FCC tells retailers to stop selling mobile phone jammers

Online retailers could face fines if they continue to market signal-jamming devices in the U.S.

The U.S. Federal Communications Commission has issued warnings to 20 online retailers selling illegal mobile phone jammers, GPS jammers, Wi-Fi jammers and other signal jamming devices, the agency said Wednesday.

The sale and use of devices that jam the signals of authorized radio communications are illegal in the U.S., the FCC said in its enforcement action. The agency will "vigorously" prosecute violations going forward, it said in a press release.

"Our actions should send a strong message to retailers of signal jamming devices that we will not tolerate continued violations of federal law," Michele Ellison, chief of the FCC's enforcement bureau, said in a statement. "Jamming devices pose significant risks to public safety and can have unintended and sometimes dangerous consequences for consumers and first responders."

Jammers, sometimes used in classrooms, theaters and churches, are prohibited because they can prevent individuals from contacting police and fire departments or family members during an emergency, the FCC said. "Use of jamming devices can place you or other people in danger," the agency said.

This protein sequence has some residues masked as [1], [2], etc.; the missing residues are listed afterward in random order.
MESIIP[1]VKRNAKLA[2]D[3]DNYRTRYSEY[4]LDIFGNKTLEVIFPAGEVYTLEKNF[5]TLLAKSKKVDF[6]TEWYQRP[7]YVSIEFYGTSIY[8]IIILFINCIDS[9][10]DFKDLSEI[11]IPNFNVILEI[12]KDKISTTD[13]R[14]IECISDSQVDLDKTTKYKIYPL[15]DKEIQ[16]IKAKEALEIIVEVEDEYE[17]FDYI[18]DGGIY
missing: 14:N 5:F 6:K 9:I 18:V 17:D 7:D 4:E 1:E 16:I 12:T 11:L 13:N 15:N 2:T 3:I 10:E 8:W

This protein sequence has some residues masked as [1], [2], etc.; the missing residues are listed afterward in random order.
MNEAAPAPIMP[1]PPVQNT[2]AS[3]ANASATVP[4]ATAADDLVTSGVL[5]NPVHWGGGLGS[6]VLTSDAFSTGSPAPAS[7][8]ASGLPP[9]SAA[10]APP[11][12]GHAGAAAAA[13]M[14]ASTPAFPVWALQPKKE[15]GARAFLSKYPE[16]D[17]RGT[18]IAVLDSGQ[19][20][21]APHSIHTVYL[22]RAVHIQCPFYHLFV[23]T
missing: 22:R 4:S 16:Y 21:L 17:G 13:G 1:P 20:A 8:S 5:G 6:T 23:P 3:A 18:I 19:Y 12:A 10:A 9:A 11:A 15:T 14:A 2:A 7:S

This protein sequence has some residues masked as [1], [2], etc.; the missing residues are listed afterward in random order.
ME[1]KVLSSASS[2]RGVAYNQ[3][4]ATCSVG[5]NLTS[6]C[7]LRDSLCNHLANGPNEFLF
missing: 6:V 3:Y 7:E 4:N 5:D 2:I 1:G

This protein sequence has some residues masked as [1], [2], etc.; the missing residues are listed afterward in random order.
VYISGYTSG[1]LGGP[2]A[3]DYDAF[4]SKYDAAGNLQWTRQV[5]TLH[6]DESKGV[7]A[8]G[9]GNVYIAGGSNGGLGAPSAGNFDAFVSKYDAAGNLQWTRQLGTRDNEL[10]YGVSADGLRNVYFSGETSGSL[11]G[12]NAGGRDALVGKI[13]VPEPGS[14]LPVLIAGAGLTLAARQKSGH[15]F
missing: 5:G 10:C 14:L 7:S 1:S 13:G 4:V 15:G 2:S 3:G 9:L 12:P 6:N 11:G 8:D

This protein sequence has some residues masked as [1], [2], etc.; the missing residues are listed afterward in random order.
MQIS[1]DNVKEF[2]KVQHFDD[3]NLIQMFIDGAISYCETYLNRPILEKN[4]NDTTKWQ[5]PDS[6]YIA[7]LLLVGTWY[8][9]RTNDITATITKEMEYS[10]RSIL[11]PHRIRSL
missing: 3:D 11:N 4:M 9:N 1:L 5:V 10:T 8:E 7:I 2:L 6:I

The 20 retailers were marketing more than 200 jamming devices, the FCC said. Among the jammers being sold were GPS blockers for vehicles, high-tech signal blockers with remote control capabilities and jammers disguised as paintings and cigarette packs, the agency said.

The FCC ordered each online retailer to immediately stop marketing signal-jamming devices in the U.S. If a retailer gets a second citation from the FCC, it could face fines ranging from US$16,000 to $112,500, with a separate penalty possible for each device sold or each day a device is marketed, the agency said. Additional violations could result in the seizure of equipment and prison time, the FCC said.

Grant Gross covers technology and telecom policy in the U.S. government for The IDG News Service. Follow Grant on Twitter at GrantGross. Grant's e-mail address is grant_gross@idg.com.

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Tags telecommunicationregulationGPSsmartphonesU.S. Federal Communications CommissionmobilegovernmentHandhelds / PDAs4gconsumer electronics3gMichele Ellison

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Grant Gross

IDG News Service
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